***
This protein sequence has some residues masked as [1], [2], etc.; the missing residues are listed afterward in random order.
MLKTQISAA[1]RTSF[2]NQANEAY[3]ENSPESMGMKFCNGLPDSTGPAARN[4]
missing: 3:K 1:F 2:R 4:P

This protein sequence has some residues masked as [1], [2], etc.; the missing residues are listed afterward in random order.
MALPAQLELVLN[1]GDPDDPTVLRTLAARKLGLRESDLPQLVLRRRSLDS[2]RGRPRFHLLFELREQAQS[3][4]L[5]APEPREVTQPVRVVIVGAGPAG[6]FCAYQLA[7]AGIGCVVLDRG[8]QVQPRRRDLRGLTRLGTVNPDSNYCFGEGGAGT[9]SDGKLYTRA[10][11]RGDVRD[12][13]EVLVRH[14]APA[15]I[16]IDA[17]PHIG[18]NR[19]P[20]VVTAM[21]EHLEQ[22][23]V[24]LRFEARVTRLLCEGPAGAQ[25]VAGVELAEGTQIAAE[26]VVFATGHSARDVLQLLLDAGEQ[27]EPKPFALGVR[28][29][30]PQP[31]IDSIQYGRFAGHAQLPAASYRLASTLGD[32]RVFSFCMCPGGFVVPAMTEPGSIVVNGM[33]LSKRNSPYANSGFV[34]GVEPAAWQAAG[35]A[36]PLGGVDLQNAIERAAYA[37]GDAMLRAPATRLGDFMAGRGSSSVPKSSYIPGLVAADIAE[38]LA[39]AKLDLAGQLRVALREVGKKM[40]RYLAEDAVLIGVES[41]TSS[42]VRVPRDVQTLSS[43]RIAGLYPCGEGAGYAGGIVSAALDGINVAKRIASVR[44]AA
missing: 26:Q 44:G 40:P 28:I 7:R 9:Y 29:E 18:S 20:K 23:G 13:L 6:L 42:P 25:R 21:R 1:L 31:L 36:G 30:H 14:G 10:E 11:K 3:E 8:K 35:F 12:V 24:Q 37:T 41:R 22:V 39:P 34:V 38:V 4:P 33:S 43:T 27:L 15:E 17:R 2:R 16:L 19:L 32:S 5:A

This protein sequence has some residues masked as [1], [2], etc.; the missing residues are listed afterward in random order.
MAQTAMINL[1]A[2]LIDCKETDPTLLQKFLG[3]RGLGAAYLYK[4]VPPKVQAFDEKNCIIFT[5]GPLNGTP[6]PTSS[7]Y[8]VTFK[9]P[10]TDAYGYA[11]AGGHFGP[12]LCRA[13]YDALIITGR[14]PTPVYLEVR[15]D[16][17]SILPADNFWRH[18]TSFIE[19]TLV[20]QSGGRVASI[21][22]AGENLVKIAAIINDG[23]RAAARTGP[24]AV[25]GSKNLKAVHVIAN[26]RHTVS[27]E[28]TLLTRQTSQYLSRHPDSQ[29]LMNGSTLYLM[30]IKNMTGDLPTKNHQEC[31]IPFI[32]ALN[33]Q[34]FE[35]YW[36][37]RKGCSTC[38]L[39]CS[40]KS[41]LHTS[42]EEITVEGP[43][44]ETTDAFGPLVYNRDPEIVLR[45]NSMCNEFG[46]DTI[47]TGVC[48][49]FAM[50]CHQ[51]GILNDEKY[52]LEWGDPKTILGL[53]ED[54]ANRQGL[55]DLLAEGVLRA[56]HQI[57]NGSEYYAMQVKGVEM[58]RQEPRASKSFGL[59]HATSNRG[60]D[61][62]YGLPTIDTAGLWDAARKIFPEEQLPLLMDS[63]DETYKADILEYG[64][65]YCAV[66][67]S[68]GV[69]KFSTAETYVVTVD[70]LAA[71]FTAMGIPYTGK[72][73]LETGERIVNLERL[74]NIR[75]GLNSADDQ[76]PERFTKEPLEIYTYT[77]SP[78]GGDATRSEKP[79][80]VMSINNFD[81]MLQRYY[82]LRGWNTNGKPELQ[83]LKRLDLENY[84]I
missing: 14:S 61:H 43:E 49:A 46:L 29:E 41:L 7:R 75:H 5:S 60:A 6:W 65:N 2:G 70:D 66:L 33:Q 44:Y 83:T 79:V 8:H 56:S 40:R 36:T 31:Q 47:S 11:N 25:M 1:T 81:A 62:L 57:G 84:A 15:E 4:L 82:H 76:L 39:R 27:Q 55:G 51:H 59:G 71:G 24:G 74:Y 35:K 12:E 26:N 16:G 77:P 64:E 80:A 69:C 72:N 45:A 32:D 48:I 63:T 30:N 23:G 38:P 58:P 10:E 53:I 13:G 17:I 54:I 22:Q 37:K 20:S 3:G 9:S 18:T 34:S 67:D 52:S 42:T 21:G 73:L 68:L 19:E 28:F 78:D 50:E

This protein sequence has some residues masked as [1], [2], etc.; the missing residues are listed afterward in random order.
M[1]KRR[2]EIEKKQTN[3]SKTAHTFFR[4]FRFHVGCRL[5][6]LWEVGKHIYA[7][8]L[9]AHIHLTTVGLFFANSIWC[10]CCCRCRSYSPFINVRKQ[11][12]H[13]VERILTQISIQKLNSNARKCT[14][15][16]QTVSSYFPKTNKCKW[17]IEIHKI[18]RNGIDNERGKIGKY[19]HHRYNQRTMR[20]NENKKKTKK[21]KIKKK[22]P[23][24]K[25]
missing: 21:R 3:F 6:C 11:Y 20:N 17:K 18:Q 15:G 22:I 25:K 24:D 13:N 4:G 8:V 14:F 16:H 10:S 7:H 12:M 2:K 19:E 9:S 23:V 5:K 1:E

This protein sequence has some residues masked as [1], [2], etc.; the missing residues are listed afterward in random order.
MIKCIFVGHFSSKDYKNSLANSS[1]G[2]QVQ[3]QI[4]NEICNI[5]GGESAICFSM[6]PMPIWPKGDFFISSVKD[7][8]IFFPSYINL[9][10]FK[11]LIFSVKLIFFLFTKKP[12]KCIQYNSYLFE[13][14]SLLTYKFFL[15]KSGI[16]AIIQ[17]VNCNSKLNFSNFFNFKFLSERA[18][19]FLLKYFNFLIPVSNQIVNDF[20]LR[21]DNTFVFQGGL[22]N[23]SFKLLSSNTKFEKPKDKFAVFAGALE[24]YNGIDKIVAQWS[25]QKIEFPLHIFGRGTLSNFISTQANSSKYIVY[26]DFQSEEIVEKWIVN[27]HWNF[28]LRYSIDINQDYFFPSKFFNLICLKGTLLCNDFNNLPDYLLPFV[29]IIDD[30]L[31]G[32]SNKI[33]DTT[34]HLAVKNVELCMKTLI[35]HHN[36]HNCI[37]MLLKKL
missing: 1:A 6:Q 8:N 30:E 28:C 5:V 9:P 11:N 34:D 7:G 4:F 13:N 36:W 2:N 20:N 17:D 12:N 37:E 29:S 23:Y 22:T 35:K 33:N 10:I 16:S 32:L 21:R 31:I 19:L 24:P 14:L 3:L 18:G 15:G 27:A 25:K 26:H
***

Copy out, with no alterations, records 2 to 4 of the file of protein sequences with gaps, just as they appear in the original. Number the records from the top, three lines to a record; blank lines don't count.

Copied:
This protein sequence has some residues masked as [1], [2], etc.; the missing residues are listed afterward in random order.
MALPAQLELVLN[1]GDPDDPTVLRTLAARKLGLRESDLPQLVLRRRSLDS[2]RGRPRFHLLFELREQAQS[3][4]L[5]APEPREVTQPVRVVIVGAGPAG[6]FCAYQLA[7]AGIGCVVLDRG[8]QVQPRRRDLRGLTRLGTVNPDSNYCFGEGGAGT[9]SDGKLYTRA[10][11]RGDVRD[12][13]EVLVRH[14]APA[15]I[16]IDA[17]PHIG[18]NR[19]P[20]VVTAM[21]EHLEQ[22][23]V[24]LRFEARVTRLLCEGPAGAQ[25]VAGVELAEGTQIAAE[26]VVFATGHSARDVLQLLLDAGEQ[27]EPKPFALGVR[28][29][30]PQP[31]IDSIQYGRFAGHAQLPAASYRLASTLGD[32]RVFSFCMCPGGFVVPAMTEPGSIVVNGM[33]LSKRNSPYANSGFV[34]GVEPAAWQAAG[35]A[36]PLGGVDLQNAIERAAYA[37]GDAMLRAPATRLGDFMAGRGSSSVPKSSYIPGLVAADIAE[38]LA[39]AKLDLAGQLRVALREVGKKM[40]RYLAEDAVLIGVES[41]TSS[42]VRVPRDVQTLSS[43]RIAGLYPCGEGAGYAGGIVSAALDGINVAKRIASVR[44]AA
missing: 26:Q 44:G 40:P 28:I 7:R 9:Y 29:E 18:S 20:K 23:G 13:L 6:L 42:P 25:R 21:R 1:L 31:L 36:G 30:H 14:G 10:E 11:K 3:E 8:K 35:F 12:V 24:Q 37:T 41:R 22:V 39:P 34:V 38:V 4:P 33:S 43:T 27:L 15:E 17:R 2:R 16:L 19:L 32:S 5:A

This protein sequence has some residues masked as [1], [2], etc.; the missing residues are listed afterward in random order.
MAQTAMINL[1]A[2]LIDCKETDPTLLQKFLG[3]RGLGAAYLYK[4]VPPKVQAFDEKNCIIFT[5]GPLNGTP[6]PTSS[7]Y[8]VTFK[9]P[10]TDAYGYA[11]AGGHFGP[12]LCRA[13]YDALIITGR[14]PTPVYLEVR[15]D[16][17]SILPADNFWRH[18]TSFIE[19]TLV[20]QSGGRVASI[21][22]AGENLVKIAAIINDG[23]RAAARTGP[24]AV[25]GSKNLKAVHVIAN[26]RHTVS[27]E[28]TLLTRQTSQYLSRHPDSQ[29]LMNGSTLYLM[30]IKNMTGDLPTKNHQEC[31]IPFI[32]ALN[33]Q[34]FE[35]YW[36][37]RKGCSTC[38]L[39]CS[40]KS[41]LHTS[42]EEITVEGP[43][44]ETTDAFGPLVYNRDPEIVLR[45]NSMCNEFG[46]DTI[47]TGVC[48][49]FAM[50]CHQ[51]GILNDEKY[52]LEWGDPKTILGL[53]ED[54]ANRQGL[55]DLLAEGVLRA[56]HQI[57]NGSEYYAMQVKGVEM[58]RQEPRASKSFGL[59]HATSNRG[60]D[61][62]YGLPTIDTAGLWDAARKIFPEEQLPLLMDS[63]DETYKADILEYG[64][65]YCAV[66][67]S[68]GV[69]KFSTAETYVVTVD[70]LAA[71]FTAMGIPYTGK[72][73]LETGERIVNLERL[74]NIR[75]GLNSADDQ[76]PERFTKEPLEIYTYT[77]SP[78]GGDATRSEKP[79][80]VMSINNFD[81]MLQRYY[82]LRGWNTNGKPELQ[83]LKRLDLENY[84]I
missing: 14:S 61:H 43:E 49:A 46:L 29:E 41:L 7:R 75:H 5:S 60:A 6:W 65:N 2:G 70:D 66:L 33:Q 44:Y 83:T 79:V 8:H 56:S 40:R 36:T 31:Q 47:S 11:N 25:M 1:T 81:A 62:L 57:G 84:A 15:E 4:L 82:H 76:L 39:R 27:Q 55:G 51:H 59:G 71:G 24:G 74:Y 35:K 12:E 26:N 16:G 77:P 64:E 80:A 69:C 72:N 45:A 32:D 48:I 63:T 30:N 23:G 38:P 58:P 10:E 53:I 13:G 17:I 54:I 22:Q 37:K 20:S 3:G 9:S 18:T 34:S 67:D 52:S 42:T 21:G 73:L 68:L 19:E 28:F 78:D 50:E

This protein sequence has some residues masked as [1], [2], etc.; the missing residues are listed afterward in random order.
M[1]KRR[2]EIEKKQTN[3]SKTAHTFFR[4]FRFHVGCRL[5][6]LWEVGKHIYA[7][8]L[9]AHIHLTTVGLFFANSIWC[10]CCCRCRSYSPFINVRKQ[11][12]H[13]VERILTQISIQKLNSNARKCT[14][15][16]QTVSSYFPKTNKCKW[17]IEIHKI[18]RNGIDNERGKIGKY[19]HHRYNQRTMR[20]NENKKKTKK[21]KIKKK[22]P[23][24]K[25]
missing: 21:R 3:F 6:C 11:Y 20:N 17:K 18:Q 15:G 22:I 25:K 24:D 13:N 4:G 8:V 14:F 16:H 10:S 7:H 12:M 2:K 19:E 9:S 23:V 5:K 1:E